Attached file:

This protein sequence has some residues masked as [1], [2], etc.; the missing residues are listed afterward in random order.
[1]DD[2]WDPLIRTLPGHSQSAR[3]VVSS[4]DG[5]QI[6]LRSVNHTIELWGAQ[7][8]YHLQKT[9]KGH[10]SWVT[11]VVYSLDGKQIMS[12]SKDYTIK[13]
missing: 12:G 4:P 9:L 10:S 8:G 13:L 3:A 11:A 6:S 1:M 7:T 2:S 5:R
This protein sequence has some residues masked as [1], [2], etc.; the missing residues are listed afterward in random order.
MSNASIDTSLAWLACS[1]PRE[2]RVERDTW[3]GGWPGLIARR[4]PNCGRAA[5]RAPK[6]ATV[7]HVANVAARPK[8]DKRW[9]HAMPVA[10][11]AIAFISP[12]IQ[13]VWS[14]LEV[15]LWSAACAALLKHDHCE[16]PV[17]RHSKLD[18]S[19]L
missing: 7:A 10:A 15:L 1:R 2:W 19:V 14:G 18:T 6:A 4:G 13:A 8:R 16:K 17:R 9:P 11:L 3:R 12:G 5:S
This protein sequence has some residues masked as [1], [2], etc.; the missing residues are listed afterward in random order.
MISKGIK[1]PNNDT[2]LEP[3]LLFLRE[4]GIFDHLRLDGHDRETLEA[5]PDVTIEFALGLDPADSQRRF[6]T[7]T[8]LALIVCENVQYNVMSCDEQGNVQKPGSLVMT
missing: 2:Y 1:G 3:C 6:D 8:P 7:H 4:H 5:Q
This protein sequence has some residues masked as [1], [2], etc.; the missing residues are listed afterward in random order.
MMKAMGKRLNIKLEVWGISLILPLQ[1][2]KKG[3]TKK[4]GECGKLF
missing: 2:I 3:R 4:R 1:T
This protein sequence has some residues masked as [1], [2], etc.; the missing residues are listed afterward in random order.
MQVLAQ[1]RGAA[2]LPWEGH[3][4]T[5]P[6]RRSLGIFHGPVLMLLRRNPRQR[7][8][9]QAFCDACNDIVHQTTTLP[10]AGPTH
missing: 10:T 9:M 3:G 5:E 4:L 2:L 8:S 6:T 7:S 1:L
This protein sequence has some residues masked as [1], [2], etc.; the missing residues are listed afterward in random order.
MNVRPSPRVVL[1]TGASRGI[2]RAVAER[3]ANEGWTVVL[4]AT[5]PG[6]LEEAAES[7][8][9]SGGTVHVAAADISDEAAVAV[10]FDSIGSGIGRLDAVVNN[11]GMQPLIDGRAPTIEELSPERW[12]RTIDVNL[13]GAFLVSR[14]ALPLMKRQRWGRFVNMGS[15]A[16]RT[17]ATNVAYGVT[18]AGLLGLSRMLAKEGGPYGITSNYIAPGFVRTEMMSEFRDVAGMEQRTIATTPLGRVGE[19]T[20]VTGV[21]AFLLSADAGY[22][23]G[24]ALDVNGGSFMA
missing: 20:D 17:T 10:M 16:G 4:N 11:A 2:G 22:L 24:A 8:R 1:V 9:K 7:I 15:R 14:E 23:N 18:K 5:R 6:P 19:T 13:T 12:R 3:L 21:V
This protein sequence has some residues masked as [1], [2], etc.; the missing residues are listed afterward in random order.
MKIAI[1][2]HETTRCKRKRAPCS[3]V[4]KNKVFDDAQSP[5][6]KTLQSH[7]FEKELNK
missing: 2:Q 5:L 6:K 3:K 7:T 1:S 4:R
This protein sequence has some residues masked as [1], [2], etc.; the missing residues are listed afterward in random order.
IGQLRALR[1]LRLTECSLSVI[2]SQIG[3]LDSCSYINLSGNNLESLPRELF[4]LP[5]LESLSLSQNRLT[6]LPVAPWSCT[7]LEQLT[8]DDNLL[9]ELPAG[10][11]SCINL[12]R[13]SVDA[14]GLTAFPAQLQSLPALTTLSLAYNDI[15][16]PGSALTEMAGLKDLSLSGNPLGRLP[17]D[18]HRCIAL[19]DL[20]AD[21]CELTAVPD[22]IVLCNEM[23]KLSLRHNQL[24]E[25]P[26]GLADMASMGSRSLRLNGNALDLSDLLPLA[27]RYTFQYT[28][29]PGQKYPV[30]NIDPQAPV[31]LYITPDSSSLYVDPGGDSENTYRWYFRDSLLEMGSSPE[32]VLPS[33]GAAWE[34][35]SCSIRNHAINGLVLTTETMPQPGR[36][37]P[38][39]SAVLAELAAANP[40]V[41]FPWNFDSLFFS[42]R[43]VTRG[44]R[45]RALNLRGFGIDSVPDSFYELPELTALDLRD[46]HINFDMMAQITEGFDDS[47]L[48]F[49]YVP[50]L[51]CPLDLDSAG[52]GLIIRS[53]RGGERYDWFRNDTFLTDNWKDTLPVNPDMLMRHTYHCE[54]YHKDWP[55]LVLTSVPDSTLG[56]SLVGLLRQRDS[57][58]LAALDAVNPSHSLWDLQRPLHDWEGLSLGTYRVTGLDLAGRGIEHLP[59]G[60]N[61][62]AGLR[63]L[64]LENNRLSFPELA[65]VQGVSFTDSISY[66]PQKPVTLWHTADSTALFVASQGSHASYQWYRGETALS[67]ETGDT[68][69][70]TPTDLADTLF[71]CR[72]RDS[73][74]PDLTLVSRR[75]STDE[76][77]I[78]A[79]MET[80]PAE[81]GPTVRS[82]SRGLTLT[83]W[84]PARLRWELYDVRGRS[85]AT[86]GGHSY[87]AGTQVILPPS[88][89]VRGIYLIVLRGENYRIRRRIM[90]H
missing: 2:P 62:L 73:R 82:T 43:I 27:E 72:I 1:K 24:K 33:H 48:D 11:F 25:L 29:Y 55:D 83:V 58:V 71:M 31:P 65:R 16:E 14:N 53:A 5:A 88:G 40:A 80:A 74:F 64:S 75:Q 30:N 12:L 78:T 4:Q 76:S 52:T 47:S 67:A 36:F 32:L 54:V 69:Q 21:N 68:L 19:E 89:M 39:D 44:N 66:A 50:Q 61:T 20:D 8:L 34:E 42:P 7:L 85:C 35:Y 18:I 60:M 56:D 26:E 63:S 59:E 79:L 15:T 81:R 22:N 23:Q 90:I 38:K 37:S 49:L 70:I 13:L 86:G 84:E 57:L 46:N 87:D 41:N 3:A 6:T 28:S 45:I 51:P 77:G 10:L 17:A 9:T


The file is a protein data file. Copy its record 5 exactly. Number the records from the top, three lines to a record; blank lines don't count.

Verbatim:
This protein sequence has some residues masked as [1], [2], etc.; the missing residues are listed afterward in random order.
MQVLAQ[1]RGAA[2]LPWEGH[3][4]T[5]P[6]RRSLGIFHGPVLMLLRRNPRQR[7][8][9]QAFCDACNDIVHQTTTLP[10]AGPTH
missing: 10:T 9:M 3:G 5:E 4:L 2:L 8:S 6:T 7:S 1:L